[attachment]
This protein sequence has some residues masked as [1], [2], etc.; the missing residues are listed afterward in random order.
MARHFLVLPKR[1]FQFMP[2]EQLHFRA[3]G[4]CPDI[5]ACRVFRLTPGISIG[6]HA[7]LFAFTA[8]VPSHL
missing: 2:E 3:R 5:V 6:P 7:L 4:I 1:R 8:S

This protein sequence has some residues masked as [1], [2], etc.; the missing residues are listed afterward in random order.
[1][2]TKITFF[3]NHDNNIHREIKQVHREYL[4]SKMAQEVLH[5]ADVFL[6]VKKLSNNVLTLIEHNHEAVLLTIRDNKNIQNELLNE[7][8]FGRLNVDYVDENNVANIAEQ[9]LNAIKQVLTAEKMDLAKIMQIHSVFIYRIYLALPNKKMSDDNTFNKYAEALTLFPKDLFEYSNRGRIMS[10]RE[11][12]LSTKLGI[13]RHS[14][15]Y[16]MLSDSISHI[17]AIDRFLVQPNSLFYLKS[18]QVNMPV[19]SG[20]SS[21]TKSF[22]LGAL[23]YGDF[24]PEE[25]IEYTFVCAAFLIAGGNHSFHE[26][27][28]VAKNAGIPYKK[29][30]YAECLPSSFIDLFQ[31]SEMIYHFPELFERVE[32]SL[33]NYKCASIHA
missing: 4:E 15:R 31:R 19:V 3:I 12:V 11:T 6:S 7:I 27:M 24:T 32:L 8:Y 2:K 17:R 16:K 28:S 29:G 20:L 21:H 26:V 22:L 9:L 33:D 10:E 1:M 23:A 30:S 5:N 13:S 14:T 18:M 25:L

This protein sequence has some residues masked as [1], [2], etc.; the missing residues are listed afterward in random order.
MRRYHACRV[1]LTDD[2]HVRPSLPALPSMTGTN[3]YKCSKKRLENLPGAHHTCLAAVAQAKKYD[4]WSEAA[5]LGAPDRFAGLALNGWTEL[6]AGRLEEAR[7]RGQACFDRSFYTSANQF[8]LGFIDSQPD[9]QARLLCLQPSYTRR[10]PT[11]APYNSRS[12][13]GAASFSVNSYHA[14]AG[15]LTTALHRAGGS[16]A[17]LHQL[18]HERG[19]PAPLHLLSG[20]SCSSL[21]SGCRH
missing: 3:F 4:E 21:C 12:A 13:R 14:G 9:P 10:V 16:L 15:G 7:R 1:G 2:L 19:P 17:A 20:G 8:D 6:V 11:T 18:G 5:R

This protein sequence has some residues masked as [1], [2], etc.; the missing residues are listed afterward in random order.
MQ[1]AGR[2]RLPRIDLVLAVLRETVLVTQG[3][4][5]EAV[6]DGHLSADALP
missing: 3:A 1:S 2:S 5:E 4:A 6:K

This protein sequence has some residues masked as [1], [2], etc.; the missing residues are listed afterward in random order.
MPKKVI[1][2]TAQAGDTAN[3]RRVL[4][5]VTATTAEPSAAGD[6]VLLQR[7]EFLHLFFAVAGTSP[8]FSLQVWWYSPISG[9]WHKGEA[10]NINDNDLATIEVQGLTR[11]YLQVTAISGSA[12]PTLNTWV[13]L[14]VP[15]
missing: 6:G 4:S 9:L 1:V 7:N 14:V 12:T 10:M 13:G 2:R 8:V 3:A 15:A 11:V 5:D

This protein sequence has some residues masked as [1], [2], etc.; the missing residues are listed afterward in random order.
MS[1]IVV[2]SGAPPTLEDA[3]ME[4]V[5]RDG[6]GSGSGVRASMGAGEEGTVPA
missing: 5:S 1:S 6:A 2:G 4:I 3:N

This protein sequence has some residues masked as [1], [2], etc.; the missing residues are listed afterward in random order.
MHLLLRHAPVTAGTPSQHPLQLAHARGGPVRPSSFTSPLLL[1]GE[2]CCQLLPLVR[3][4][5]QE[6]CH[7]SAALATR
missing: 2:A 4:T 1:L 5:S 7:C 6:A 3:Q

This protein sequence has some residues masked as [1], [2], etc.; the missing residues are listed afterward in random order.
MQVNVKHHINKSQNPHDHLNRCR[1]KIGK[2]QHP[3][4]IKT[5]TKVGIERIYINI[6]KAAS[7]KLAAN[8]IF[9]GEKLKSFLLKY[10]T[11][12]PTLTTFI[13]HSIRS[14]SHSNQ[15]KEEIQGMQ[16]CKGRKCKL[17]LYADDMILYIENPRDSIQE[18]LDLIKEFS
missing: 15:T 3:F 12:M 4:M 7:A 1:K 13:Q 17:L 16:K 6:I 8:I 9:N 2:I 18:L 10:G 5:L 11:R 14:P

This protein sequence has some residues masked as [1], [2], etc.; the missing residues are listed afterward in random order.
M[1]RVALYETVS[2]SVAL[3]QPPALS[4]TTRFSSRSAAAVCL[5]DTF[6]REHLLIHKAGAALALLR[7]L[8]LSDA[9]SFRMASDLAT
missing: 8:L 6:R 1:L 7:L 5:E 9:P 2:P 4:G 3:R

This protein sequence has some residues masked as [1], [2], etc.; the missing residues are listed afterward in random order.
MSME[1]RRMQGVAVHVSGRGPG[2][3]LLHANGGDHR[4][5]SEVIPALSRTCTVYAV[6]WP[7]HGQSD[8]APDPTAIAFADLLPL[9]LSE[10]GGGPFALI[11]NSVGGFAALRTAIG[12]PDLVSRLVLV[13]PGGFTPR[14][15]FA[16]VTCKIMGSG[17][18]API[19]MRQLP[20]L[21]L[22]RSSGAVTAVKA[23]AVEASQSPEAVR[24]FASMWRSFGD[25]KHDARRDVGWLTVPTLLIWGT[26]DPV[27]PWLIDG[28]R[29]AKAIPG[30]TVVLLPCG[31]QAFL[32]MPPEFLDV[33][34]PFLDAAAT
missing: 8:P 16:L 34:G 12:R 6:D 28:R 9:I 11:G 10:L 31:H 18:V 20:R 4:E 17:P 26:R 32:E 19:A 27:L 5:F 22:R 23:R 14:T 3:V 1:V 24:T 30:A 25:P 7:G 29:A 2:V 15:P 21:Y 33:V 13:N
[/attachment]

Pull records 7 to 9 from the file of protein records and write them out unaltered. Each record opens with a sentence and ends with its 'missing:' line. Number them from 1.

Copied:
This protein sequence has some residues masked as [1], [2], etc.; the missing residues are listed afterward in random order.
MHLLLRHAPVTAGTPSQHPLQLAHARGGPVRPSSFTSPLLL[1]GE[2]CCQLLPLVR[3][4][5]QE[6]CH[7]SAALATR
missing: 2:A 4:T 1:L 5:S 7:C 6:A 3:Q

This protein sequence has some residues masked as [1], [2], etc.; the missing residues are listed afterward in random order.
MQVNVKHHINKSQNPHDHLNRCR[1]KIGK[2]QHP[3][4]IKT[5]TKVGIERIYINI[6]KAAS[7]KLAAN[8]IF[9]GEKLKSFLLKY[10]T[11][12]PTLTTFI[13]HSIRS[14]SHSNQ[15]KEEIQGMQ[16]CKGRKCKL[17]LYADDMILYIENPRDSIQE[18]LDLIKEFS
missing: 15:T 3:F 12:M 4:M 7:A 1:K 13:Q 17:L 16:K 6:I 8:I 9:N 2:I 18:L 10:G 5:L 11:R 14:P

This protein sequence has some residues masked as [1], [2], etc.; the missing residues are listed afterward in random order.
M[1]RVALYETVS[2]SVAL[3]QPPALS[4]TTRFSSRSAAAVCL[5]DTF[6]REHLLIHKAGAALALLR[7]L[8]LSDA[9]SFRMASDLAT
missing: 8:L 6:R 1:L 7:L 5:E 9:P 2:P 4:G 3:R